|Malvani food in Mumbai|
R had asked me to find the MIG Cricket Club, and when I found it, it was one of those moments in life when you feel like you have hit gold. In my myopic vision, it was nothing less than an achievement, and it was doubled when I found R, and entered Sadichha, home of authentic Konkani and Malwani food.
Clean and well-aired, Sadichha is neat, with comfortable seats and the promise of good food. We enter and are given a pair of menu cards. The menu mostly contains seafood, but there are a few chicken and mutton dishes too, as well as a few vegetarian options. After a few moments, we decide to order a plate of Bombil fry, to munch on while we waited for S to appear. Within the next few minutes, we were served a plate with four pieces of fried Bombay Duck (Bengalis can identify it as Loitya or Lote fish) in it, and our plates appeared, with a bit of coconut chutney and chopped onions on it. The coconut chutney, with a generous bit of red chillies and coconut crushed together had a strong, fresh coconutty flavor which was perfect with the melt-in-your-mouth fish. The idea here is to bite into the crispness, and chew it all up. Within minutes, our plates were clean and we were both grinning from ear to ear.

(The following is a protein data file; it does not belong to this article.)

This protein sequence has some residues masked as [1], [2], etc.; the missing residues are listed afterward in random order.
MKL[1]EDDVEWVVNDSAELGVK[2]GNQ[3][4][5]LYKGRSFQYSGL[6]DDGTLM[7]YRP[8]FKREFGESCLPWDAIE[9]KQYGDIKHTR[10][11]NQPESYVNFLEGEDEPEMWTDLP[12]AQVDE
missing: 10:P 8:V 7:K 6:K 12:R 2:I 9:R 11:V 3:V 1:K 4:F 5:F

|Mutton Suke Thaali|
Seeing that S was going to be late, R and I both ordered the Mutton Sukee Thali. Again, this came in within the next few minutes. A generous amout of rice in a bowl, a few soft rotis, a plate of mutton sukka, some chicken rassa (or that is what I assumed the bowl of soup was), and a bowl of rather wonderful solkadi was placed before us.
The Mutton Suke was, again, a treat for those who love soft meat, and a thick gravy with a strong flavor of grated coconut, ginger, coriander and cumin, which clung to the meat, and was quite perfect with the warm rotis. I finished my rotis in a trice, and drank down the spicy soupy rassa, and at this point S decided to show up. Chairs were pulled, more food was ordered, and R ended up ordering a side of Surmai Fry with her meal.
The Solkadi was cold, tangy, and a perfect respite from the heat from the mutton. We had also ordered a plate of mutton liver, and, to my sadness, it fell flat on its face in comparison to the sukka. I would have preferred it if the liver wasn’t that overcooked, or drowned in a coconut-laden gravy which lacked the depth of flavor of the mutton.
|mutton liver fry|
Sadichha serves fresh seafood by weight (and the price is determined by the catch of the day), and apparently they are known for their Bombil fry (by weight, generally each portion contains 4 pieces). I would return for that alone, and maybe, if I can, get some fresh clams in the process as well.